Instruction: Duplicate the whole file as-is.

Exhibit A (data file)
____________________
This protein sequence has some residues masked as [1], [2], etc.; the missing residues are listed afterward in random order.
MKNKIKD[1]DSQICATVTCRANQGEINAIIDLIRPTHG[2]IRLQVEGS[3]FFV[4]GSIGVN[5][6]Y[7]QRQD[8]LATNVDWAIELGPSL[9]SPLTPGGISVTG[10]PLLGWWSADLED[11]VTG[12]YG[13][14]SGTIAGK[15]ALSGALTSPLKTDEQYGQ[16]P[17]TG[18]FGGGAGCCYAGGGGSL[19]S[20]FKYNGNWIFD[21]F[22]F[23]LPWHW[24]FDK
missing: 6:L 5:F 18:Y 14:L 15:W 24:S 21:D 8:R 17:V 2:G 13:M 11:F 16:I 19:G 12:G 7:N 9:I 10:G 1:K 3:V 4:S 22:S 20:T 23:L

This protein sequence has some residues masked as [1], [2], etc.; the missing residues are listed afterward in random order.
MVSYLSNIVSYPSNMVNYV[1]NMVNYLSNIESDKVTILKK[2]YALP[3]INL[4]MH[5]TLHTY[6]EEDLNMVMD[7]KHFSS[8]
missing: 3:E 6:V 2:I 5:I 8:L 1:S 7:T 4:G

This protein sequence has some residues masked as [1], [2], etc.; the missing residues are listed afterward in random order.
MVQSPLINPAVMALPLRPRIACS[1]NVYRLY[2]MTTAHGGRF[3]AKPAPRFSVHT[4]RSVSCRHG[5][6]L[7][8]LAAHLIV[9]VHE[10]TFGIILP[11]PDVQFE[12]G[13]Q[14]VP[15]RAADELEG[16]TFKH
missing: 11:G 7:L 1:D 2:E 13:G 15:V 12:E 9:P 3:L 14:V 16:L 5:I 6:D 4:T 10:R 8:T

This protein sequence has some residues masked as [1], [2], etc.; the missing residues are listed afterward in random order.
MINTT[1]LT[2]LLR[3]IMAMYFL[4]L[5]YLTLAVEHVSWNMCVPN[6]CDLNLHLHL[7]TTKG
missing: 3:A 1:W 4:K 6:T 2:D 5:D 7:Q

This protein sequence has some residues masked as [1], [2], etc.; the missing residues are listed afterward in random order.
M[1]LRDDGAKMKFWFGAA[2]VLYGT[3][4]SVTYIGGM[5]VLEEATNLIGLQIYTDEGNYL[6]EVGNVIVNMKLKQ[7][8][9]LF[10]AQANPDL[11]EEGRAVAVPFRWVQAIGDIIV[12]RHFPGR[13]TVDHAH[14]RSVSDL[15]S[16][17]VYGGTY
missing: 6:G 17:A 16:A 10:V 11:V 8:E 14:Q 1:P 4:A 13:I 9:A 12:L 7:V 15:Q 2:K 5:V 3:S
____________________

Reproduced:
This protein sequence has some residues masked as [1], [2], etc.; the missing residues are listed afterward in random order.
MKNKIKD[1]DSQICATVTCRANQGEINAIIDLIRPTHG[2]IRLQVEGS[3]FFV[4]GSIGVN[5][6]Y[7]QRQD[8]LATNVDWAIELGPSL[9]SPLTPGGISVTG[10]PLLGWWSADLED[11]VTG[12]YG[13][14]SGTIAGK[15]ALSGALTSPLKTDEQYGQ[16]P[17]TG[18]FGGGAGCCYAGGGGSL[19]S[20]FKYNGNWIFD[21]F[22]F[23]LPWHW[24]FDK
missing: 6:L 5:F 18:Y 14:L 15:W 24:S 21:D 8:R 17:V 2:G 13:M 11:F 16:I 19:G 12:G 7:N 9:I 10:G 1:K 3:V 4:S 22:S 20:T 23:L

This protein sequence has some residues masked as [1], [2], etc.; the missing residues are listed afterward in random order.
MVSYLSNIVSYPSNMVNYV[1]NMVNYLSNIESDKVTILKK[2]YALP[3]INL[4]MH[5]TLHTY[6]EEDLNMVMD[7]KHFSS[8]
missing: 3:E 6:V 2:I 5:I 8:L 1:S 7:T 4:G

This protein sequence has some residues masked as [1], [2], etc.; the missing residues are listed afterward in random order.
MVQSPLINPAVMALPLRPRIACS[1]NVYRLY[2]MTTAHGGRF[3]AKPAPRFSVHT[4]RSVSCRHG[5][6]L[7][8]LAAHLIV[9]VHE[10]TFGIILP[11]PDVQFE[12]G[13]Q[14]VP[15]RAADELEG[16]TFKH
missing: 11:G 7:L 1:D 2:E 13:G 15:V 12:E 9:P 3:L 14:V 16:L 5:I 6:D 4:T 10:R 8:T

This protein sequence has some residues masked as [1], [2], etc.; the missing residues are listed afterward in random order.
MINTT[1]LT[2]LLR[3]IMAMYFL[4]L[5]YLTLAVEHVSWNMCVPN[6]CDLNLHLHL[7]TTKG
missing: 3:A 1:W 4:K 6:T 2:D 5:D 7:Q

This protein sequence has some residues masked as [1], [2], etc.; the missing residues are listed afterward in random order.
M[1]LRDDGAKMKFWFGAA[2]VLYGT[3][4]SVTYIGGM[5]VLEEATNLIGLQIYTDEGNYL[6]EVGNVIVNMKLKQ[7][8][9]LF[10]AQANPDL[11]EEGRAVAVPFRWVQAIGDIIV[12]RHFPGR[13]TVDHAH[14]RSVSDL[15]S[16][17]VYGGTY
missing: 6:G 17:A 16:A 10:V 11:V 8:E 14:Q 1:P 4:A 13:I 9:A 12:L 7:V 15:Q 2:K 5:V 3:S